• 86% of consumers saying antibiotic-free meat should be available in their local supermarket
  • 60%+ are willing to pay at least 5 cents per lb. more; 37% will pay $1+ more per lb.
  • 72% are extremely or very concerned about overuse of antibiotics in animal feed, including the potential to create antibiotic-resistant “superbugs”
  • 60%+ are concerned with overuse of antibiotics in animal feed on farms raising animals in crowded conditions
  • Nationally representative telephone survey about antibiotics in meat products in March 2012 surveying 1,000 U.S. residents 18 and older. The margin of error is  3% at a 95% confidence level.


In July 2012, Scientific Journal, Nature, Denmark Case Study outlines the steps Denmark has taken to reduce the use of antibiotics in livestock by 60% since 1998. “The overuse of antibiotics in farm animals is a global issue,” the journal stated. “Human propensity for trade and travel ensures that resistant bacteria spread easily around the world, so as long as any one country pumps its pigs and poultry full of the drugs, everyone is at risk.”

In its 2012 report, the Hartman Group cites grass-fed meat, cage-free eggs, and heirloom marbled pork as growing trends.  “Naturally raised” meat, processed factory cheese, egg whites, and The Other White Meat are on their way out.

U.S. Farmers & Ranchers Alliance own 2011 funded research shows Americans describe modern farming as: “mass production, subsidies, chemicals, factory farming and animal cruelty.”

According to a 2011 Kansas State University study, consumers will likely pay up to 20% more for meat with a mandatory label showing cage and crate information, as consumers don’t like pig gestation crates or hen battery cages.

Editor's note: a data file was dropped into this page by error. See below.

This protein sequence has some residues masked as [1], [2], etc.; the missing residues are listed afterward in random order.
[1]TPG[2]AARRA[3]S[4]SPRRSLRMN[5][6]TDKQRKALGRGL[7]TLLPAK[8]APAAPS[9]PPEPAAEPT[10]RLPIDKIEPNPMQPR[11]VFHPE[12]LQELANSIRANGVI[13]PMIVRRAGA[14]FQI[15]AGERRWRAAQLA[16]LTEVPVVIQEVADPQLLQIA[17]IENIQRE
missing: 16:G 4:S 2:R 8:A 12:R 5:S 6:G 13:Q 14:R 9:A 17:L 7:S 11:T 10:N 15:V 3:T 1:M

The Supermarket Guru, Phil Lempert’s 2011 Food Trends says: “Consumers will expand recognition of and commitment to social responsibilities, including the humane treatment of animals.”

The Motley Fool’s 2011 “Seeking More Humane Profits” notes: “In their search for truly ethical companies, socially responsible investors highly rank businesses that work to eradicate cruelty from their operations.”

A 2010 Ethical food study finds that nearly 70% of U.S. consumers are willing to pay more for “ethical” foods and 91% include animal welfare in their criteria defining “ethical” foods.

In 2010, after labeling eggs as being from caged or uncaged hens, sales of cage free eggs increased by 90% and sales of caged eggs fell by 50% in Australia.

A 2010 study, Consumer Perceptions of Food Production, finds that nearly 70% of U. S. respondents want to know how producers are ensuring farmed animal care.

A 2008 Hartman study reveals the need for sustainability of ingredient sourcing as part of a Corporate Responsibility (CSR) initiative. Consumers’ sustainable ingredient priorities include meat, milk, eggs, seafood, and yogurt.

Attracting the LOHAS Market

The largely untapped $300B LOHAS (Lifestyles of Health and Sustainability) market segment is 20% of the population and controls 33% of expendable dollars. LOHAS is comprised of upscale, belief-driven consumers who are committed to ethical spending and don’t switch brands to save money. LOHAS is a megatrend not to be overlooked or taken for granted. LOHAS customers will purchase your product (or not) based on their understanding of animal welfare and healthy eating criteria. You want the loyal LOHAS market committed to your brand.

Serving International Markets

Animal welfare is a top concern in some international markets; even more than local or organic.

Awards & Recognition

2016 Best of Brookfield Awards for Business Management Consultant

Contact us for a complimentary animal welfare phone consultation or to learn about our Responsible Sourcing Assessment of your meat, dairy, and eggs.